On Sunday morning we had breakfast together with everybody who had stayed overnight. There was still plenty of food left so all who wanted could take some and skip cooking for the next couple of days. With the help of guests we cleaned up the place and headed back home, exhausted but happy.

Our honeymoon trip will be to South America and Antarctica during the summer months of the Southern Hemisphere — which means during the winter in Europe. Details are still open, but because we like slow travel, the trip will certainly be longer than just one month. Before leaving, we'll spend the autumn at home in Southern Germany.

The photos on this page were taken by Panu Hällfors, all rights reserved. Please take a look at the larger selection on his home page.

Introducing Germaine

Posted: 2013-12-20 21:55:00, Categories: Travel, General, Germany, 398 words (permalink)

Germaine sitting and looking around on top of a cupboard. Let us introduce Germaine, our new furry companion. She likes to lie down and relax, not worrying too much about what's happening in the world. She follows us around in the flat and knows how to get food and attention. She miaows or squeeks in a special way, lifts her tail up and vibrates it. She has hurt her tail at some earlier time in life and cannot move the last part, so it forms a funny looking arc. When not eating, Germaine's favourite place is on the bed. Sounds like a comfortable and easy life, doesn't it?

Germaine standing on Sandra's back. Germaine spent her first 15 years with an elderly lady, who passed away a few months ago. She needed a new home and we decided to offer ours. It took her a while to get used to us and the new environment, but now it feels like she had always been here. For her age, equivalent to around 75 human years, she's quite fit. She suffers from digestion problems, needs special food and medicine, but otherwise she seems to be a happy cat.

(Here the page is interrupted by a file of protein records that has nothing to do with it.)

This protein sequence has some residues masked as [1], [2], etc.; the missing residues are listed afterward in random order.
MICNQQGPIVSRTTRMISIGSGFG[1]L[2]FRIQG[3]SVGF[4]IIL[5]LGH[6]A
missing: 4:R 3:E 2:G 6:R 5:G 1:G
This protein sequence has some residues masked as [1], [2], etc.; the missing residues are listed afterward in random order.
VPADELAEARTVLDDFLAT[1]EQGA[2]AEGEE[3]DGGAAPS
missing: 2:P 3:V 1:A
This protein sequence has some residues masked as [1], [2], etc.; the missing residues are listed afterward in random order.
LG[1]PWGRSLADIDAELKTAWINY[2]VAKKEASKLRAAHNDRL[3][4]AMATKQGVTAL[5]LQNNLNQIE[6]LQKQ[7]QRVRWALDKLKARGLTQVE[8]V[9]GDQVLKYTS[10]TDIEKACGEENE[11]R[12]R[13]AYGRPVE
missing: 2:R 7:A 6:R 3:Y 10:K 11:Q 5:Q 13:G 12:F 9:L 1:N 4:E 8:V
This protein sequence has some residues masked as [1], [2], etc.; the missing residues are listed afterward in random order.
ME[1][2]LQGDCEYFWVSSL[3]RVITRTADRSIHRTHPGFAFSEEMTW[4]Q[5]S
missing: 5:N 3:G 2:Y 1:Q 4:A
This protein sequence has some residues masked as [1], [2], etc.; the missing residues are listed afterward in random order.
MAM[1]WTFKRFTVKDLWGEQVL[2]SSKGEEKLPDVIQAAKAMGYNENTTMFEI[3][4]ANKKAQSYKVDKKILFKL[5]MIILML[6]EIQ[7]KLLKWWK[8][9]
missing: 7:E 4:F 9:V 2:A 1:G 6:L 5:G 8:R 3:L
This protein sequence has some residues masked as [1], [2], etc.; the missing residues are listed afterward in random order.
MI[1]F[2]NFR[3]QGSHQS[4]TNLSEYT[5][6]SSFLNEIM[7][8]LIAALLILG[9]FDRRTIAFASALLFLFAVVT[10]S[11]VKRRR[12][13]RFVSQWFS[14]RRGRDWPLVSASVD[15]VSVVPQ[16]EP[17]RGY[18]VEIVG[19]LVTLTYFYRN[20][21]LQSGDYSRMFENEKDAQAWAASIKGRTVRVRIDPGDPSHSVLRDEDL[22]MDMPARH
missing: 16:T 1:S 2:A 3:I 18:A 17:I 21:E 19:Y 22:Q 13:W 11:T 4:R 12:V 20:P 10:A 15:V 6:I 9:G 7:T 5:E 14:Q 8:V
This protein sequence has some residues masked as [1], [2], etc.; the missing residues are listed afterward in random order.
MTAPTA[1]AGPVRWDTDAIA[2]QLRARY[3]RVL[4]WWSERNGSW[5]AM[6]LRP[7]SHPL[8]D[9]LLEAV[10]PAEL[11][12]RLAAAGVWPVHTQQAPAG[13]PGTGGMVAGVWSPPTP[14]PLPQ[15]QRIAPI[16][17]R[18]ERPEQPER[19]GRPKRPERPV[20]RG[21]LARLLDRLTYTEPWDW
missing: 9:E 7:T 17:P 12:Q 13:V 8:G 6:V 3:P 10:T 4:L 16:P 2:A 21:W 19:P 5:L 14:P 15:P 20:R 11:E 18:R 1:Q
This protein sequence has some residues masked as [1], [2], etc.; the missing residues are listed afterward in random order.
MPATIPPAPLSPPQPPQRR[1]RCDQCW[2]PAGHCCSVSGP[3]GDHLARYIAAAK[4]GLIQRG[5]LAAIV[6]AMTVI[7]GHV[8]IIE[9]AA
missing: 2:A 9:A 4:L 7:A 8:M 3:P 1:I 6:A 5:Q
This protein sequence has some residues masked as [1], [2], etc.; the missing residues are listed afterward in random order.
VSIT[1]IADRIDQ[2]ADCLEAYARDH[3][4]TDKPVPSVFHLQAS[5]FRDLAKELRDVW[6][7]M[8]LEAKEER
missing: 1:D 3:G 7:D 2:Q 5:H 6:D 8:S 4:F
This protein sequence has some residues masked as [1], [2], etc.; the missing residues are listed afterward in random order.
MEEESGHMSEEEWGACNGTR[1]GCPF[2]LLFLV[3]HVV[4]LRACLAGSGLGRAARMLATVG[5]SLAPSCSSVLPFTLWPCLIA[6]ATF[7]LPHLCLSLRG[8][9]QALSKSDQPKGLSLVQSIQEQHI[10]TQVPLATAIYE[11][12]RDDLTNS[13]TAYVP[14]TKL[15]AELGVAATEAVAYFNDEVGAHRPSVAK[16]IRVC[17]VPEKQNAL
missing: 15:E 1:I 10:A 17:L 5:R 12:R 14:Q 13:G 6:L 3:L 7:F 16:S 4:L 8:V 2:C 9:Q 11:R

We don't have a garden where Germaine could go out, but she is anyway not used to it after spending all her life indoors. When we open the balcony door, she may shortly step outside to smell fresh air, but comes soon back in. First we were careful as we thought she might jump down on the neighbour's balcony, but she doesn't seem to even consider that. An even if she would, it wouldn't be too bad as the neighbour below us likes cats too.

The new oven in our kitchen. After returning from Thailand and Laos in May, Sandra has been working again, this time in a laboratory together with her best friend. I spent a couple of months in Finland during the summer and after that I've had various small projects like renovating our balcony. We also bought a wood oven so we can enjoy watching flames and keep our flat warm without being dependent on oil.

It looks like we'll spend at least the winter and early spring mostly here in Germany. A hint to our friends: if you've been thinking of visiting us, now would be a good time! Sooner or later we'll probably go travelling again and will also need to find someone to take care of Germaine. However, for now she's living here with us and bringing us joy.